The Failure but Success

Though the Gallipoli campaign was a complete failure for the allies in military terms,  the actions of the Australian and New Zealand troops during the campaign left a powerful legacy in Australia. It was, in many way the beginning of our national identity as well, so it is something we share with Turkey.

The trenches

Todays Celebrations

Today, the first thing that happens on Anzac Day occurs the very first thing in the morning. At places throughout the country, ceremonies are held beginning just before the sun rises, to commemorate the dawn landings at Gallipoli. Curiously at 4:30 in the morning, the crowd is amazingly large. Sometimes, it is raining during the ceremony – sometimes it’s wet and windy but, the crowds don’t seem to diminish at all.


Anzac Day is the closest we come to a “religious” holiday in which we all share equally. It’s about celebrating the things that form us into a community and appreciating  the pain people went through to get us here.

One of the things we are reminded of, is the idea of “mateship”. To those who don’t understand that term, it’s a form of  friendship in which people sacrifice something about themselves, for the benefit of others.It’s about putting others first even if it means you lose your life in the process. It is a relationship in which, social status and rank have no meaning but looking after your friends, is of utmost importance. And what’s more, you can expect them to do the same for you. This is reinforced by the many stories we her on Anzac Day about men like John Simpson Kirkpatrick, who served under the name “John Simpson”, and was a stretcher bearer during the Gallipoli Campaign. He landed with others at Anzac Cove on 25 April 1915. Simpson then began to use donkeys to provide first aid and carry wounded soldiers to the beach, for evacuation. Simpson and the donkeys continued this work for three and a half weeks, often under fire, until he was killed.

The Spinx – one of the many hills that greeted the ANZAC troops after they left the beach

In London, November 2003, then Prime Minister John Howard said:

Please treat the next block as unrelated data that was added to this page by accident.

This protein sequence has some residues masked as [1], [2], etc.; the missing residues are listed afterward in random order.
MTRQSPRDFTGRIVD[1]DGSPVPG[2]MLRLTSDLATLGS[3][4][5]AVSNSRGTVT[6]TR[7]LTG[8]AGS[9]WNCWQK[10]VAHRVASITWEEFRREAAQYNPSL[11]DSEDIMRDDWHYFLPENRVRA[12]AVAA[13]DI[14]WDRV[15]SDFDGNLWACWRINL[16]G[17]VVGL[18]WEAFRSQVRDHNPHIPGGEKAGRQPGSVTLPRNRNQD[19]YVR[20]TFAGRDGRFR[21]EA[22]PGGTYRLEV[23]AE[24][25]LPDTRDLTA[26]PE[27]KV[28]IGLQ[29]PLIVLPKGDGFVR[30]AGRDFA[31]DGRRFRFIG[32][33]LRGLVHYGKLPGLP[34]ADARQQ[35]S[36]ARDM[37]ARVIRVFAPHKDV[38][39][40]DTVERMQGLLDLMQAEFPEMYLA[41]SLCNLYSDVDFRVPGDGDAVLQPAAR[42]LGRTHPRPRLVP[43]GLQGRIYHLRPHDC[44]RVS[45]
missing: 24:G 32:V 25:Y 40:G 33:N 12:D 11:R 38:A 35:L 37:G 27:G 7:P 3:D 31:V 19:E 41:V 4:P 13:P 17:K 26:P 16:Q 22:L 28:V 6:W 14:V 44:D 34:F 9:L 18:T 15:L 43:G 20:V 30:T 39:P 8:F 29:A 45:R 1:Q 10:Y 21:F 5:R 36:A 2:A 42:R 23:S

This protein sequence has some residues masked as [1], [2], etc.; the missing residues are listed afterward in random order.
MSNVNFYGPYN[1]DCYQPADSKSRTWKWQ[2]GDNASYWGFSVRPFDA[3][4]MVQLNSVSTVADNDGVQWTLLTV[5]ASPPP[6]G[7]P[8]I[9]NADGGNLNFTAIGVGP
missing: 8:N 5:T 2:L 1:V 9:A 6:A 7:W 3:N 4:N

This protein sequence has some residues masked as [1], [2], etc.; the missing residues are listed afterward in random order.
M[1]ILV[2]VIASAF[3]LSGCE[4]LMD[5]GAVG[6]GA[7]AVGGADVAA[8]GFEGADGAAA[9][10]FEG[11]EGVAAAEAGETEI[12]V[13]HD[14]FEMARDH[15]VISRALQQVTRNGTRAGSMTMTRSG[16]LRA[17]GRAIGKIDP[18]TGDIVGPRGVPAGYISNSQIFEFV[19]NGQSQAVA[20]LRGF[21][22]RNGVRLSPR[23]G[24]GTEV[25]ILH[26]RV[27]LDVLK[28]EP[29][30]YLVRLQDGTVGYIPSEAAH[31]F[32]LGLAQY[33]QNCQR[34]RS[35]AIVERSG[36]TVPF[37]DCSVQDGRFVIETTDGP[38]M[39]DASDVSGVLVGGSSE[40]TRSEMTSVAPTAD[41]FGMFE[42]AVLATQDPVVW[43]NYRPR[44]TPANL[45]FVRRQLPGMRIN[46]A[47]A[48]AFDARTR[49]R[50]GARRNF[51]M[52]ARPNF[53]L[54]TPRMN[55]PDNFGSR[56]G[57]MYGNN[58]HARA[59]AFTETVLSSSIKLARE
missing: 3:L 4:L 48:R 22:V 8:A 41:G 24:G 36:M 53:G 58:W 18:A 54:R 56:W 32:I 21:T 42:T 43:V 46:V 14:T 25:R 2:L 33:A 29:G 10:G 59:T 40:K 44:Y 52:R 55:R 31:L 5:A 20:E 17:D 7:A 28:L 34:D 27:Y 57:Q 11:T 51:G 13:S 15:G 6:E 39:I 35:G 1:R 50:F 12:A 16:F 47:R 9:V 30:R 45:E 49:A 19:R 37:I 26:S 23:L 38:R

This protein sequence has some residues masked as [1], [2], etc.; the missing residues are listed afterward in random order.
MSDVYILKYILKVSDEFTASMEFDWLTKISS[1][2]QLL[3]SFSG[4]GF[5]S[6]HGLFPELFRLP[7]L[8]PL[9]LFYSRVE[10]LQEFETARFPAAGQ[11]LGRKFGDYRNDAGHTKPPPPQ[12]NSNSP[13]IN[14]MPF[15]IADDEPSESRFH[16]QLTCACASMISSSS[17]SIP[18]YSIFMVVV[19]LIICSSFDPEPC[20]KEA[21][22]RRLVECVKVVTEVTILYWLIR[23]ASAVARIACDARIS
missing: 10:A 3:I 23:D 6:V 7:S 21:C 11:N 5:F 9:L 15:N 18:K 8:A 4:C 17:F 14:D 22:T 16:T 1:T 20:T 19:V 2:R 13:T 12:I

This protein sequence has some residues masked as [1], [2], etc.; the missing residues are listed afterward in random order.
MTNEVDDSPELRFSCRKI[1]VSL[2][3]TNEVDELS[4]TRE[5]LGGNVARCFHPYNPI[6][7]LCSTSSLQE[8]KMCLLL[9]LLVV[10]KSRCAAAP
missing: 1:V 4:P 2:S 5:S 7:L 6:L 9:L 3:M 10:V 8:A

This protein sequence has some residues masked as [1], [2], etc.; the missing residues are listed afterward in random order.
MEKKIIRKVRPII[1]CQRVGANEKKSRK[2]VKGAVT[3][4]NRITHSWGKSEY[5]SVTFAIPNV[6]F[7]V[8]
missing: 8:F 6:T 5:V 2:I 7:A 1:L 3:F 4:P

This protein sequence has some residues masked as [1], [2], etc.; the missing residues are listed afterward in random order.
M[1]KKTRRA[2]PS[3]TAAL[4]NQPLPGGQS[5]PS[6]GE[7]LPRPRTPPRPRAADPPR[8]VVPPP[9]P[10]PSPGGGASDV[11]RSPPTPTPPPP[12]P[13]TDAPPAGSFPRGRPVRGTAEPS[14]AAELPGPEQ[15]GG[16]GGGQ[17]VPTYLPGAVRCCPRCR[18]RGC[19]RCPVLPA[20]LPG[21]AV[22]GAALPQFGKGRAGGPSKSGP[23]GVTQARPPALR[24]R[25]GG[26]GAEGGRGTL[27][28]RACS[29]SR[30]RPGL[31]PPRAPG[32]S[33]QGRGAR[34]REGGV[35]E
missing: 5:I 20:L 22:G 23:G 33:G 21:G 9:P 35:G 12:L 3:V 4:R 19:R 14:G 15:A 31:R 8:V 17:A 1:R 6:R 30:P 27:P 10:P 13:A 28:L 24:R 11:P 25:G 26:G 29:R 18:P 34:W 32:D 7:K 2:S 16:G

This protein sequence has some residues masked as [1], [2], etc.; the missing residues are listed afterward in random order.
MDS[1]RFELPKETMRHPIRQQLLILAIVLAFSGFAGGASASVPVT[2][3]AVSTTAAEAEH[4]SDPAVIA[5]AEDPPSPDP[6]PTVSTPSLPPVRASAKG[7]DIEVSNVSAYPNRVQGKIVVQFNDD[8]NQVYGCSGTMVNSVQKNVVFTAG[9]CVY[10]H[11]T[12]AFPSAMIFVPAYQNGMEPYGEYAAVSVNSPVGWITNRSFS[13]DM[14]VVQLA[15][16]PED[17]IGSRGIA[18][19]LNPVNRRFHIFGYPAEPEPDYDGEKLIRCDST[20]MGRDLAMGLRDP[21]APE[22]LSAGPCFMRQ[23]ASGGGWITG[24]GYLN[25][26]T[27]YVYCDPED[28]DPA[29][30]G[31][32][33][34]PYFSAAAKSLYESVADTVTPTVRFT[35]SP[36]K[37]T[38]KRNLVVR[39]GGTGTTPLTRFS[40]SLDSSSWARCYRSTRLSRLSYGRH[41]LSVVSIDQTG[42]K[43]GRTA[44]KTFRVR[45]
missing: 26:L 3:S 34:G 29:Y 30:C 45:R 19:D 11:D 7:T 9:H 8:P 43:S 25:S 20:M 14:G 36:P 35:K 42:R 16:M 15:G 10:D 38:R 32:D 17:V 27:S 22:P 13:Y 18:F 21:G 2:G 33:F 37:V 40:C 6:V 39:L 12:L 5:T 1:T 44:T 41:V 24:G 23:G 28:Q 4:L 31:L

“mateship – regarded as a particularly Australian virtue – is a concept that encompasses unconditional acceptance, mutual and self respect, sharing whatever is available no matter how meagre, a concept based on trust and selflessness and absolute interdependence. In combat, men did live and die by its creed. ‘Sticking by your mates’ was sometimes the only reason for continuing on when all seemed hopeless.”

Though many in Australia today would be unaware, this mateship idea is a biblical concept.   John 5:13 says  “Greater love has no-one than this, that he lay down his life for his friends.” Of course, it is referring to the fact that Jesus laid down his life for us but it also sets out what is expected of those who follow his lead.

Most Australians do not think it is strange that our most important military day, began with a battle we lost, in a country with which we had few connections on a mission that was doomed from the start. In addition it is a shared celebration with the country who won this battle. So, we celebrate with our own dawn services, then a later service for those who slept in. Next we watch on TV the dawn services from Turkey. Then as the world turns we watch the dawn service from France where we also were involved in a battle on 25th April – just 3 years after the Gallipoli landing.

So Why Do We Celebrate?

Anzac Day is a celebration of bravery in the face of overwhelming odds. It celebrates sticking by your mates and standing up for something that matters even if it means you will lose your own life. It points to real values that are still worth holding onto today. Its importance will only diminish if we ever stop the wars that constantly rage around our planet. That’s what Anzac Day is all about to me.